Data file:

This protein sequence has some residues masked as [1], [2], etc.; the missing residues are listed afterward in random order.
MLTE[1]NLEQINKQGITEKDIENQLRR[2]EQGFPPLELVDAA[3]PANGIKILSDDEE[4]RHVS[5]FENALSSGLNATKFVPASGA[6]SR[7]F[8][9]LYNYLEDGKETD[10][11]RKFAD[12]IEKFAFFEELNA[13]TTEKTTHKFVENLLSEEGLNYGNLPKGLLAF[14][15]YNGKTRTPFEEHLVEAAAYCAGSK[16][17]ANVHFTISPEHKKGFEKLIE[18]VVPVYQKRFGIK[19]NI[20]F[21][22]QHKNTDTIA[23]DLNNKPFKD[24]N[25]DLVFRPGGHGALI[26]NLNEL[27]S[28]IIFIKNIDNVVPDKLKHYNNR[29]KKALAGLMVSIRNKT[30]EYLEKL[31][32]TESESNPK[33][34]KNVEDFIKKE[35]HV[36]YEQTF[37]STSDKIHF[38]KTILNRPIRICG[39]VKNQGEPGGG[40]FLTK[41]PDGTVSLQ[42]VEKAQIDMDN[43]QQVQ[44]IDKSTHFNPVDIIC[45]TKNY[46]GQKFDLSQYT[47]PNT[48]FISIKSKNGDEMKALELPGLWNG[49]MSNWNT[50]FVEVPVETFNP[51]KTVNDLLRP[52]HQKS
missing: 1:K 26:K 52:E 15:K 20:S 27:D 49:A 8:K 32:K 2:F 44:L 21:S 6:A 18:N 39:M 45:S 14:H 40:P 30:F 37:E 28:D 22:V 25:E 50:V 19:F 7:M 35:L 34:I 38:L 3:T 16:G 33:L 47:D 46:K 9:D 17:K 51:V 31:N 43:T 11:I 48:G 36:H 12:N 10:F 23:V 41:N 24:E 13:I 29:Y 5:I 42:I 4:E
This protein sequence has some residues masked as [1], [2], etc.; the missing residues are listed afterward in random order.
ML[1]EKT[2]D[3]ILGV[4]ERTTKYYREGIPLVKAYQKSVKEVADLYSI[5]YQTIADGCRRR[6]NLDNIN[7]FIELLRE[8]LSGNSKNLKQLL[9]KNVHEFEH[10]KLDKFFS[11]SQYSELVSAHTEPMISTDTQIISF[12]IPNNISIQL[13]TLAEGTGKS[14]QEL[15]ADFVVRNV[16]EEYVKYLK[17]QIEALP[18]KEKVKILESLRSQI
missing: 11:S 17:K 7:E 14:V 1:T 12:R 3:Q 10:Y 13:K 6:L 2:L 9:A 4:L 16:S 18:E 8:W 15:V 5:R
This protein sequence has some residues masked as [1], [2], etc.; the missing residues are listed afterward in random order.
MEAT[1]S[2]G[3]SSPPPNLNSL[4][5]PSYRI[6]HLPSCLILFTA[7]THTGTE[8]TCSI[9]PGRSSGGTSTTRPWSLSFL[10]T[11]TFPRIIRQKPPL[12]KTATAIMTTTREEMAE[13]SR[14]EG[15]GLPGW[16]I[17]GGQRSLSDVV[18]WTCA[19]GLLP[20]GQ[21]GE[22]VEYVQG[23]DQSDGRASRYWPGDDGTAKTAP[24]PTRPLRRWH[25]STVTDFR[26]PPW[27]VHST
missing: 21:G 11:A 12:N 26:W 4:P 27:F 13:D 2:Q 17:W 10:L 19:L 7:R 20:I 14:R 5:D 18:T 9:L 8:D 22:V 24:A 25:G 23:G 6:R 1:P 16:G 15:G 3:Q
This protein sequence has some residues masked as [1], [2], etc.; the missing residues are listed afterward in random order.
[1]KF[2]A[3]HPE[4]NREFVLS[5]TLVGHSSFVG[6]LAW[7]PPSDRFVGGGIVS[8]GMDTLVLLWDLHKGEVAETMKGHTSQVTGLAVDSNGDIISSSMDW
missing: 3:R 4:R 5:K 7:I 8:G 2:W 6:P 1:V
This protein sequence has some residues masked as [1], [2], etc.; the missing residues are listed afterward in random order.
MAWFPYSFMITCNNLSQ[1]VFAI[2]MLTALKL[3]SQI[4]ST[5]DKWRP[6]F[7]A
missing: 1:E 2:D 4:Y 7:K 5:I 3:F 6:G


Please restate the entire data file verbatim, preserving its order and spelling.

This protein sequence has some residues masked as [1], [2], etc.; the missing residues are listed afterward in random order.
MLTE[1]NLEQINKQGITEKDIENQLRR[2]EQGFPPLELVDAA[3]PANGIKILSDDEE[4]RHVS[5]FENALSSGLNATKFVPASGA[6]SR[7]F[8][9]LYNYLEDGKETD[10][11]RKFAD[12]IEKFAFFEELNA[13]TTEKTTHKFVENLLSEEGLNYGNLPKGLLAF[14][15]YNGKTRTPFEEHLVEAAAYCAGSK[16][17]ANVHFTISPEHKKGFEKLIE[18]VVPVYQKRFGIK[19]NI[20]F[21][22]QHKNTDTIA[23]DLNNKPFKD[24]N[25]DLVFRPGGHGALI[26]NLNEL[27]S[28]IIFIKNIDNVVPDKLKHYNNR[29]KKALAGLMVSIRNKT[30]EYLEKL[31][32]TESESNPK[33][34]KNVEDFIKKE[35]HV[36]YEQTF[37]STSDKIHF[38]KTILNRPIRICG[39]VKNQGEPGGG[40]FLTK[41]PDGTVSLQ[42]VEKAQIDMDN[43]QQVQ[44]IDKSTHFNPVDIIC[45]TKNY[46]GQKFDLSQYT[47]PNT[48]FISIKSKNGDEMKALELPGLWNG[49]MSNWNT[50]FVEVPVETFNP[51]KTVNDLLRP[52]HQKS
missing: 1:K 26:K 52:E 15:K 20:S 27:D 49:A 8:K 32:K 2:F 44:L 21:S 6:A 18:N 39:M 45:S 14:H 40:P 30:F 37:E 28:D 22:V 25:E 50:V 19:F 7:M 35:L 34:I 38:L 3:T 16:G 33:L 47:D 46:K 9:D 17:K 51:V 31:N 43:T 11:I 48:G 36:H 12:N 10:F 23:V 41:N 24:E 13:I 29:Y 5:I 42:I 4:E
This protein sequence has some residues masked as [1], [2], etc.; the missing residues are listed afterward in random order.
ML[1]EKT[2]D[3]ILGV[4]ERTTKYYREGIPLVKAYQKSVKEVADLYSI[5]YQTIADGCRRR[6]NLDNIN[7]FIELLRE[8]LSGNSKNLKQLL[9]KNVHEFEH[10]KLDKFFS[11]SQYSELVSAHTEPMISTDTQIISF[12]IPNNISIQL[13]TLAEGTGKS[14]QEL[15]ADFVVRNV[16]EEYVKYLK[17]QIEALP[18]KEKVKILESLRSQI
missing: 11:S 17:K 7:E 14:V 1:T 12:R 3:Q 10:Y 13:K 6:L 2:L 9:A 4:L 16:S 18:E 8:W 15:V 5:R
This protein sequence has some residues masked as [1], [2], etc.; the missing residues are listed afterward in random order.
MEAT[1]S[2]G[3]SSPPPNLNSL[4][5]PSYRI[6]HLPSCLILFTA[7]THTGTE[8]TCSI[9]PGRSSGGTSTTRPWSLSFL[10]T[11]TFPRIIRQKPPL[12]KTATAIMTTTREEMAE[13]SR[14]EG[15]GLPGW[16]I[17]GGQRSLSDVV[18]WTCA[19]GLLP[20]GQ[21]GE[22]VEYVQG[23]DQSDGRASRYWPGDDGTAKTAP[24]PTRPLRRWH[25]STVTDFR[26]PPW[27]VHST
missing: 21:G 11:A 12:N 26:W 4:P 27:F 13:D 2:Q 17:W 10:L 19:L 7:R 20:I 14:R 5:D 18:T 9:L 8:D 22:V 24:A 25:G 23:G 6:R 1:P 16:G 15:G 3:Q
This protein sequence has some residues masked as [1], [2], etc.; the missing residues are listed afterward in random order.
[1]KF[2]A[3]HPE[4]NREFVLS[5]TLVGHSSFVG[6]LAW[7]PPSDRFVGGGIVS[8]GMDTLVLLWDLHKGEVAETMKGHTSQVTGLAVDSNGDIISSSMDW
missing: 3:R 4:R 5:K 7:I 8:G 2:W 6:P 1:V
This protein sequence has some residues masked as [1], [2], etc.; the missing residues are listed afterward in random order.
MAWFPYSFMITCNNLSQ[1]VFAI[2]MLTALKL[3]SQI[4]ST[5]DKWRP[6]F[7]A
missing: 1:E 2:D 4:Y 7:K 5:I 3:F 6:G